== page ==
To help teachers better serve special education students during the school closures, a coalition of more than 30 disability and education groups has created a digital one-stop shop of teaching resources.
EducatingAllLearners.org includes specific guidance on how teachers can deliver lessons online to students in special education, which has been a challenge as schools transition to online learning during the coronavirus pandemic. Special education students include those with physical disabilities, emotional challenges and dyslexia.
“There are so many resource lists out there. Teachers are overwhelmed. Parents are overwhelmed. It’s link after link after link,” said Lindsay Jones, president of the National Center for Learning Disabilities, an advocacy group based in Washington, D.C., one of the groups that created the website. “So we gathered experts to research relevant, evidence-based, useful tips and resources,” she said. “Basically, our criterion was, does it work?”
Launched Wednesday, the site is free and available to anyone, although it’s aimed at special education teachers and general education teachers who have students with special needs in their classes. It includes brief, vetted lists of online teaching tools, like videos and lesson plans from NASA and National Geographic; advice in multiple languages on how to support students with autism; tips on how to provide speech therapy online; and first-person accounts from teachers on how they solved specific problems.
But among the most important offerings, Jones said, is guidance for conducting online meetings with parents to discuss a student’s Individualized Education Program, or IEP, the federally required education roadmap for each student enrolled in special education. These meetings had been a challenge for some teachers because the shift to online learning has meant that IEPs must be updated, and parents need to agree to the changes. Also, not all parents have computers at home.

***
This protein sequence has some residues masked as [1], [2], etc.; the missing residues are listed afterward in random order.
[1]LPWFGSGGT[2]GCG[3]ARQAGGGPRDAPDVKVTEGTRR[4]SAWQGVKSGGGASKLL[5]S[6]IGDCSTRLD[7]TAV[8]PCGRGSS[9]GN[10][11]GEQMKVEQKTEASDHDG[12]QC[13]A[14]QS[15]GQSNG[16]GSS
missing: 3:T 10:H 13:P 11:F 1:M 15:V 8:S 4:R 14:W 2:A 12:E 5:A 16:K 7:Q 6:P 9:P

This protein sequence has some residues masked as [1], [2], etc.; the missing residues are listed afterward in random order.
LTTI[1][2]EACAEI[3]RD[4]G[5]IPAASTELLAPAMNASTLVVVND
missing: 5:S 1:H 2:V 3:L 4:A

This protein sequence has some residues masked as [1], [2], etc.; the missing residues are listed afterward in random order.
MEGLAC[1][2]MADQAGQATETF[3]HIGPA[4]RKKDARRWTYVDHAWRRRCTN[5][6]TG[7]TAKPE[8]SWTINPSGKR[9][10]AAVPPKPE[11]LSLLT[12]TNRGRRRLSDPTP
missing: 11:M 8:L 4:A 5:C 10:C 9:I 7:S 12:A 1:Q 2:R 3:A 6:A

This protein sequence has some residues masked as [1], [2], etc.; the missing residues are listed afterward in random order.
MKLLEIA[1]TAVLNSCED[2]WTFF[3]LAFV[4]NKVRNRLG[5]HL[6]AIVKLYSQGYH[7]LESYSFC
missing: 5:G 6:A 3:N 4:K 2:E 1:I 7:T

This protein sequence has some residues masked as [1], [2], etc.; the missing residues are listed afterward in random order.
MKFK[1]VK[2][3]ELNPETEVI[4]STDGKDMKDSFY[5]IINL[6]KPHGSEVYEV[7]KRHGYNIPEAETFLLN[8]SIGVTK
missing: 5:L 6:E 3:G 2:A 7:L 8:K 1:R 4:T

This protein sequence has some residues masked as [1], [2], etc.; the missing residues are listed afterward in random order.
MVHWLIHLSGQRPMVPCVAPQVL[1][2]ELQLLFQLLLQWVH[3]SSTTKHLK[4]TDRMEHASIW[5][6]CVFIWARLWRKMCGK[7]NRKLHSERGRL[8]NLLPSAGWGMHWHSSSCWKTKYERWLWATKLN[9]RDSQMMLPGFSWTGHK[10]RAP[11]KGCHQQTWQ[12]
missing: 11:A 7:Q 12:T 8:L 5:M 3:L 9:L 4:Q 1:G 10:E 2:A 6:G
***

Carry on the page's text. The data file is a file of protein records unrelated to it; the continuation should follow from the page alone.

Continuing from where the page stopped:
Another critical resource, Jones said, is a list of tips for general education teachers, who might have overlooked steps to help special education students, such as using large fonts and high-contrast lighting during online classes and turning on closed captions when showing videos.
That’s important because 60 percent of special education students spend 80 percent of their time in general education classes, Jones said.
The site will be updated regularly, and teachers can contribute their own ideas, Jones said, describing it as “the ultimate crowd-sourcing activity. We want to share what’s working, in real time.”
A resource like EducatingAllLearners.org is sorely needed, said Kathleen Mortier, an assistant professor in San Francisco State University’s Department of Special Education.
“This will be a great resource,” she said. “Special education teachers have been amazing at developing new materials and at finding ways to give their students access to learning every day, and they’ll be very happy that there is a way to share materials on this website.”
The site should also help bring some level of equity to special education during the school closures, she said. While school districts are hammering out online learning systems for all students, special education teachers face unique challenges connecting virtually with students who have highly individual needs.
“It will be wonderful that those teachers will be able to benefit from the distance learning materials and ideas that have already been developed by other teachers,” Mortier said.
Many students in special education already lag behind their peers academically, an achievement gap that is expected to widen during the school closures, Jones said.
“That’s our biggest fear,” she said. “That’s why it’s so important we keep engaging, keep pushing forward, keep trying.”
Among the groups who are supporting the website are WestEd, a nonprofit education research firm; Digital Promise, a technology education initiative launched by President Obama; the Council of Chief State School Officers and the Autism Society.
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